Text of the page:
Siebel Wireless – Tools Configuration

Configuring a Wireless application is very much like any other app development task in Siebel Tools. The Wireless application is made up of a number of object types. Again, I’m using Service as an example, but this could be substituted for Sales or whatever:

  • Application (Siebel Service Wireless)
  • Screens (*SWLS Service*)
  • Views (*SWLS Service*)
  • Applets (*SWLS Service*)

Applets and Views are named according to the relationship that they represent (parent / child) and whether they are list (Display) or form (Detail) type . For example:

SWLS Service Account Activity Display View

This is the Wireless Service (SWLS Service) view that for a parent Account will show a list of Activities

Applets, Views and Screens are all built up in the same way as you’d expect and use a specific Wireless Web Template to allow display on the smaller device screens. Drill down, via Drill Down objects, Picklists are all supported out of the box. More complex functionality, such as buttons, are handled via User Properties on the applet level controls. Note that these are currently undocumented, so a degree of trawling through the vanilla configuration is unavoidable. You’ll soon understand what’s going on but analysis of the existing config against vanilla functionality is highly recommended.

Here are a few useful tips:

  1. Application Screen objects determine what will appear in the Home screen – add items as Page Tabs and ensure the Responsibility contains appropriate Views
  2. Views are standard though are made up of single applets
  3. Applets are standard and made up of two to three fields, as List Columns, or many fields as a form. Controls and List Columns on the applets use a set of specific Wireless User Properties, including:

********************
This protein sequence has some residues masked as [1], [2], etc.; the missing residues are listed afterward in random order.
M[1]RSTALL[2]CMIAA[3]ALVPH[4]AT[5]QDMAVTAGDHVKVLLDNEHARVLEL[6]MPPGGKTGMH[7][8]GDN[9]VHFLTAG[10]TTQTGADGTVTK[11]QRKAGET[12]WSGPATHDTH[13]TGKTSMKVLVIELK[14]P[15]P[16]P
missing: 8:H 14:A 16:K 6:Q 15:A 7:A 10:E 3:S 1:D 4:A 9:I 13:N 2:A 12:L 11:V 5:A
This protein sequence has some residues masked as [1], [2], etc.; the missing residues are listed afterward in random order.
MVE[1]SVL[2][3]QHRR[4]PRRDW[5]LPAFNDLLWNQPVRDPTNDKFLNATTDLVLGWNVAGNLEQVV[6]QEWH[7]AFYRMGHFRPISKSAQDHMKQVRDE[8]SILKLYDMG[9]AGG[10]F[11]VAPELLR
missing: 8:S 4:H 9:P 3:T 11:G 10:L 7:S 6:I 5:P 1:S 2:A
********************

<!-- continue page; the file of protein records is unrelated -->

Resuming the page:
• Page – a link to return / navigate to a specific Web Page
    • View – a link to a specific View
    • KeepContext – determines whether to keep the BO context when navigating
    • Popup – whether this displays a popup window
    • UseParent – allows displaying of a parent field value on a child applet (SR number of a list of Activities, for example)
  4. Drill down objects work in the same way as normal to provide drill downs to other views
  5. Child ‘view’ items are defined as controls on the applet, with a ‘View’ user property
  6. Applets will apply search spec as per Bus Comp definition but will ALSO apply the default PDQ!

My recommendation is to modify existing applets and copy existing applets instead of creating new ones from scratch. When creating my Case configuration, I copied the existing Service Request objects and modified them accordingly.

Give it a go and feel free to post comments with problems or success stories!

Siebel Wireless – Browser Capabilities

Siebel Wireless can be tweaked to support a number of different target devices. BlackBerries, iPhones, Nokias and so on, all have different amounts of screen real estate and their browsers all have different capabilities. Siebel Wireless offers you the ability to tweak the layout and functionality of pages delivered to a device, based on the browser user agent.

To set up various capabilities, follow the steps below. I’m using BlackBerry as an example, but the same rules apply for all device and browser types:

  1. Navigate to Administration > Web Browsers
  2. Query for ‘Blackberry*’
  3. Copy the existing record and rename as: Blackberry Parent
  4. Drill down to set shared capabilities
  5. Create new Web Browser entries, for example Blackberry 9550, with ‘Blackberry Parent’ as parent
  6. Drill down to set specific capabilities. Some common settings:
    • User-Agent – user agent specified by browser to web server (for example, BlackBerry9550)